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Re: Fourth Persons

From:Eldin Raigmore <eldin_raigmore@...>
Date:Friday, September 5, 2008, 0:10
On Thu, 4 Sep 2008 12:48:26 -0700, Aidan Grey <taalenmaple@...>
>wrote: >And Ojibwe is a non_HAS non-Inverse lang too. >They use "empathetic" for the pronoun because in addition to LDR and >logophoric roles, it implies empathy and approval. The sample sentence has a >woman using the empathetic when referring to some kids wanting to learn >the language, and then switching to a non-LDR/logophor/empathetic pronoun >when they start acting like jerks (as kids are wont to do).
I see.
>As to Obviative and LDR - they don't necessarily need to be the same >pronoun, or to be different morphemes. They're not as necessarily distinct in >my mind. One could use an obviative pronoun as an LDR (and it IS, often, if >there's no overt LDR) just as easily as not. LDR is a syntactic thing to me, >and an obviative as a semantic use could easily be used syntactically as well.
>I guess my point is that the 4 points you've discussed don't NEED to be >distinct, in the way that Perfective and Progressive are distinct, for example. >One pronoun could be used for all 4 roles. Especially since there are some of >these roles that are distinctly styntactic and other are distinctly semantic.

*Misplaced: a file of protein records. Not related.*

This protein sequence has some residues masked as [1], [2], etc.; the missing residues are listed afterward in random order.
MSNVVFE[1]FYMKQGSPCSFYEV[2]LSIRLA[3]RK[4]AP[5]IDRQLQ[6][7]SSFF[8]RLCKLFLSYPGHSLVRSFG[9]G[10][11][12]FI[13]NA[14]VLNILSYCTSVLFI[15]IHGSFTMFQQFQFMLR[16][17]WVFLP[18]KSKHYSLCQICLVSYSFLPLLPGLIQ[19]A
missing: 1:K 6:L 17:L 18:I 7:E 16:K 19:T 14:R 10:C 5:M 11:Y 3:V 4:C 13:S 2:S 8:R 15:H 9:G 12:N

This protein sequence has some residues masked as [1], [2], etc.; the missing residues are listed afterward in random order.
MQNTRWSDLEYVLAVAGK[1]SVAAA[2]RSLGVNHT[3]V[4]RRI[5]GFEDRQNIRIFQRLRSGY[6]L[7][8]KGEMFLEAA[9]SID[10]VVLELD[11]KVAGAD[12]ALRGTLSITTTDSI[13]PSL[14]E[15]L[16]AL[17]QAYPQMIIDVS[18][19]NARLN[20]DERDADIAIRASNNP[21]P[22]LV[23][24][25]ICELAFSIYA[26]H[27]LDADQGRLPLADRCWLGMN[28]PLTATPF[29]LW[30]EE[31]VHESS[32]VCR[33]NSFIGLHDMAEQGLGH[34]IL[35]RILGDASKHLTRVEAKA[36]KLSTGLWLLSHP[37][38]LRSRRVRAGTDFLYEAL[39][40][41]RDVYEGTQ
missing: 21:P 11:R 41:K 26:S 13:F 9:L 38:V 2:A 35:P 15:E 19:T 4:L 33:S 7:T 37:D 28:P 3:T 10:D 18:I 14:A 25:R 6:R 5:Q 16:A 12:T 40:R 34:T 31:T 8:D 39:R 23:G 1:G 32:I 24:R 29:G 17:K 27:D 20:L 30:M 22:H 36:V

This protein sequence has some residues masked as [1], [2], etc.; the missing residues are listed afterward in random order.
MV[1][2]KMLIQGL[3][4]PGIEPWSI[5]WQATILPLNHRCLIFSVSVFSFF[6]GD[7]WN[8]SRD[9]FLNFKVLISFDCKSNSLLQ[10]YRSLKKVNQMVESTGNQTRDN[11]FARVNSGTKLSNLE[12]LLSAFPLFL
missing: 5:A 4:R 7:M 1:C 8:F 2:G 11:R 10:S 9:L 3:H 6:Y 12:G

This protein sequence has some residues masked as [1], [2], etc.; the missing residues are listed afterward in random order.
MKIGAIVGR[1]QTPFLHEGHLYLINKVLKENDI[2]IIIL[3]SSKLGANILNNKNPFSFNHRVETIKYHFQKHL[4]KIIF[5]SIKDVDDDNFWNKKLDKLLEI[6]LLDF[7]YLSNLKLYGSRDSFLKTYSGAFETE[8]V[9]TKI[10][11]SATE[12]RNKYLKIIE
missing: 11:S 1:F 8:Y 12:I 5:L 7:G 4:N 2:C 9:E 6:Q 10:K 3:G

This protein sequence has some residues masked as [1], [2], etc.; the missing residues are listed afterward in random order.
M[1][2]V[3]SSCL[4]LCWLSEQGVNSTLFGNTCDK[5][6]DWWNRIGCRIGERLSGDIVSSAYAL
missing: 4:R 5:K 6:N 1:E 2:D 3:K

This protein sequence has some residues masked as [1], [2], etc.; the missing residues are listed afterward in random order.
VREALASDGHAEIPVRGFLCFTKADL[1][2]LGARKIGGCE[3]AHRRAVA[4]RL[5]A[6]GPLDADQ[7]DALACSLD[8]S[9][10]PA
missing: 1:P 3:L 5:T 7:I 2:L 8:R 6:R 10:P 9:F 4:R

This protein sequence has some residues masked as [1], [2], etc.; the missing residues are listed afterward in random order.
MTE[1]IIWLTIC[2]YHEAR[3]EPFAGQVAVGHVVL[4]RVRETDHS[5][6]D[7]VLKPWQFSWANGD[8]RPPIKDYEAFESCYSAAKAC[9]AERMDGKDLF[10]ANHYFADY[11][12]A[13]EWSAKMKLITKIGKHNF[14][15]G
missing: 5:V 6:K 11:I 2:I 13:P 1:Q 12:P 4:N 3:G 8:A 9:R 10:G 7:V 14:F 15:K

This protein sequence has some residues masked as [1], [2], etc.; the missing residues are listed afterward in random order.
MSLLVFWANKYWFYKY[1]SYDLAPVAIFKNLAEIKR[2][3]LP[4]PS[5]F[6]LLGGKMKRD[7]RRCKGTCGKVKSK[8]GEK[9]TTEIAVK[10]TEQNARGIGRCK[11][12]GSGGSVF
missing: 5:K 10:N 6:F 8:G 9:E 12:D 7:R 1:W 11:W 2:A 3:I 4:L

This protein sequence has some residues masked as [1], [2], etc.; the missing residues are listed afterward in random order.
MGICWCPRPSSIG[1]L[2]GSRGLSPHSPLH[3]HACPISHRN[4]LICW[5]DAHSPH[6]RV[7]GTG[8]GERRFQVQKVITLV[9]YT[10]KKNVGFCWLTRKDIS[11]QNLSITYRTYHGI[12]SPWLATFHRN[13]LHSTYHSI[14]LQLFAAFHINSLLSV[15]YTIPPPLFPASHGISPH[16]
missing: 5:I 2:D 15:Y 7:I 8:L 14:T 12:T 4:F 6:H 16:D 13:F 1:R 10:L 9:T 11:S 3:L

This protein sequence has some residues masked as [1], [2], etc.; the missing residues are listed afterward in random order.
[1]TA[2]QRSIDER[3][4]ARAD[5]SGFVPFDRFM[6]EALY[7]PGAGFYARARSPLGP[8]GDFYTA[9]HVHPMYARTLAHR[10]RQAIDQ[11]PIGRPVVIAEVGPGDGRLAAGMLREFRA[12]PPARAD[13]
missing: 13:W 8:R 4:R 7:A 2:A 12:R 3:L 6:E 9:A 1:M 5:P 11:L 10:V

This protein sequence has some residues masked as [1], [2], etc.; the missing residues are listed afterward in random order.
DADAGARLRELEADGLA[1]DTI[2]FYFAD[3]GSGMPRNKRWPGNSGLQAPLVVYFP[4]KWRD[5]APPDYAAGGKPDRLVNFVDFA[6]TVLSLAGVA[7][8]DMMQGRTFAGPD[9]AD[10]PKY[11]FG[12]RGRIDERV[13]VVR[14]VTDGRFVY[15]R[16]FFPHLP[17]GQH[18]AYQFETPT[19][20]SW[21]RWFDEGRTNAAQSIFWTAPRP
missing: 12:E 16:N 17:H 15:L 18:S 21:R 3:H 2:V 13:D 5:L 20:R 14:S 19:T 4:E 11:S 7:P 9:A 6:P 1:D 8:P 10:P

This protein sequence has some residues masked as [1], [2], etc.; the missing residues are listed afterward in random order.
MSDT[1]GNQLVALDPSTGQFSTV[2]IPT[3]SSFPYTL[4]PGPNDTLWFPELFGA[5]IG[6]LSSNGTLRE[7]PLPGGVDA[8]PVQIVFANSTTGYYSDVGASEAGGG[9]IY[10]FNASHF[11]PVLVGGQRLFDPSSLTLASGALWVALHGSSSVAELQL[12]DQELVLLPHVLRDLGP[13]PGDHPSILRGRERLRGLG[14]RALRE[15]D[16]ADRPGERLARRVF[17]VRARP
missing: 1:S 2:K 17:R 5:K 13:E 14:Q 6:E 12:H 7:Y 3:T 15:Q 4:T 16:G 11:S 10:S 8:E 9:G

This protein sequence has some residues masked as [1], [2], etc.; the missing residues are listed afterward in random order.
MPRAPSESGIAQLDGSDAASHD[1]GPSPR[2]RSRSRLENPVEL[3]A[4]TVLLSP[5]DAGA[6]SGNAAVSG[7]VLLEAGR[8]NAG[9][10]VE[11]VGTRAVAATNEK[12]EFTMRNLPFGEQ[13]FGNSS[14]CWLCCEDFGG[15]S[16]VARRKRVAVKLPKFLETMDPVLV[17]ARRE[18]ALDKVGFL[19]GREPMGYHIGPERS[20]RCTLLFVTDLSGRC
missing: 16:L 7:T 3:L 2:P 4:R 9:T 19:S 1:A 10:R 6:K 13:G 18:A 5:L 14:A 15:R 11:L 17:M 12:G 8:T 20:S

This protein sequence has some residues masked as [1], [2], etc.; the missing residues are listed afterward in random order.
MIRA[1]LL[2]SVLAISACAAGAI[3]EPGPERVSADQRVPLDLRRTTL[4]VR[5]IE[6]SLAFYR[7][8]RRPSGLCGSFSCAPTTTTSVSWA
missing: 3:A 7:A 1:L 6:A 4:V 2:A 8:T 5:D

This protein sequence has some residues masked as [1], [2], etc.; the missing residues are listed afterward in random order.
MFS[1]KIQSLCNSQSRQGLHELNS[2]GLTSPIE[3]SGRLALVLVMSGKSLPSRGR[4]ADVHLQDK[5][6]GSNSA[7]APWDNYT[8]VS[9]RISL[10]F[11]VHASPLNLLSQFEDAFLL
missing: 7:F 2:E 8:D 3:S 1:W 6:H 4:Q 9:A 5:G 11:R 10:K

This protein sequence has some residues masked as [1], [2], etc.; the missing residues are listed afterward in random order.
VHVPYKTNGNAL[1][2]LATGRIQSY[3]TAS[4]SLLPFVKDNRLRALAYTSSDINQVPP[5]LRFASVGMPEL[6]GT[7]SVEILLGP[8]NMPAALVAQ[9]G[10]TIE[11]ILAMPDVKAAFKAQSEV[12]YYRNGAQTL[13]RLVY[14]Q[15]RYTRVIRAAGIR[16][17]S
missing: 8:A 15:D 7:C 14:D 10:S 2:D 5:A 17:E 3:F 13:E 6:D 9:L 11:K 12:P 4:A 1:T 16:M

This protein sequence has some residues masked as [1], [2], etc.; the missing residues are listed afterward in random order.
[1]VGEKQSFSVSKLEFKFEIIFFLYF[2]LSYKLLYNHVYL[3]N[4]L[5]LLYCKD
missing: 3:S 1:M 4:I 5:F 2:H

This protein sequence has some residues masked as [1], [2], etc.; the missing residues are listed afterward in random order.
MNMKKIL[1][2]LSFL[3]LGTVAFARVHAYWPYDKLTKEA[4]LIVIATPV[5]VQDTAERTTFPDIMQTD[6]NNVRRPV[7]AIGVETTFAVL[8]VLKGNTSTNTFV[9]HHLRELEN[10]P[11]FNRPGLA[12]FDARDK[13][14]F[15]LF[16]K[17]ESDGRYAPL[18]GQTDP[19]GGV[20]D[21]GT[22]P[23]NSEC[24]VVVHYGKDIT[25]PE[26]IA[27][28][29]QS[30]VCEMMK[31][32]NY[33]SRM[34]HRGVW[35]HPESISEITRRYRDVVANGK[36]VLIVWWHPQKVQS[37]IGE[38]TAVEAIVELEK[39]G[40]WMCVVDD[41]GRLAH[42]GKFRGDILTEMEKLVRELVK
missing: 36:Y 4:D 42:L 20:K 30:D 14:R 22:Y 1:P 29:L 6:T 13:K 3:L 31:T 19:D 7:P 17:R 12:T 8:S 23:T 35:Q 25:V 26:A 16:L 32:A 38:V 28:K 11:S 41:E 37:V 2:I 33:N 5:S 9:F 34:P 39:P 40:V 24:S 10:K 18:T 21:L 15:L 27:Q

For my own part it is especially easy for me to see the similarity between LDRs and "logophoric first-person"; both refer to the subject of the matrix clause. But for obviatives and LDRs; it seems to me the subject of the main clause might be considered _more_ topical/focal/salient, rather than _less_ topical/focal/salient than any 3rd-person in the embedded clause; so I could see a possible conflict between obviatives and LDRs. As for obviatives and indefinites, it might make sense to use the indefinite pronoun for the less-salient/focal/topical 3rd-person when there are two 3rd- person participants of equal animacy. As for logophorics and obviatives, it might make sense to use the ordinary 3rd- person pronoun for the "logophoric first-person" (the speaker of the reported speech-act), and use the obviative for someone who was 3rd-person then and is still 3rd-person now. Whether the "logophoric second-person" (the original addressee) should be proximative or obviative might depend on whether the other participant is the "logophoric first-person" or a third-person who was also a "logophoric third-person". I don't see using the indefinite pronoun as an LDR at all. So, for each two uses (except indefinites and LDRs), I can maybe see maybe using one pronoun for both functions. But it's hard to see using one pronoun for three or more. ------- Thanks!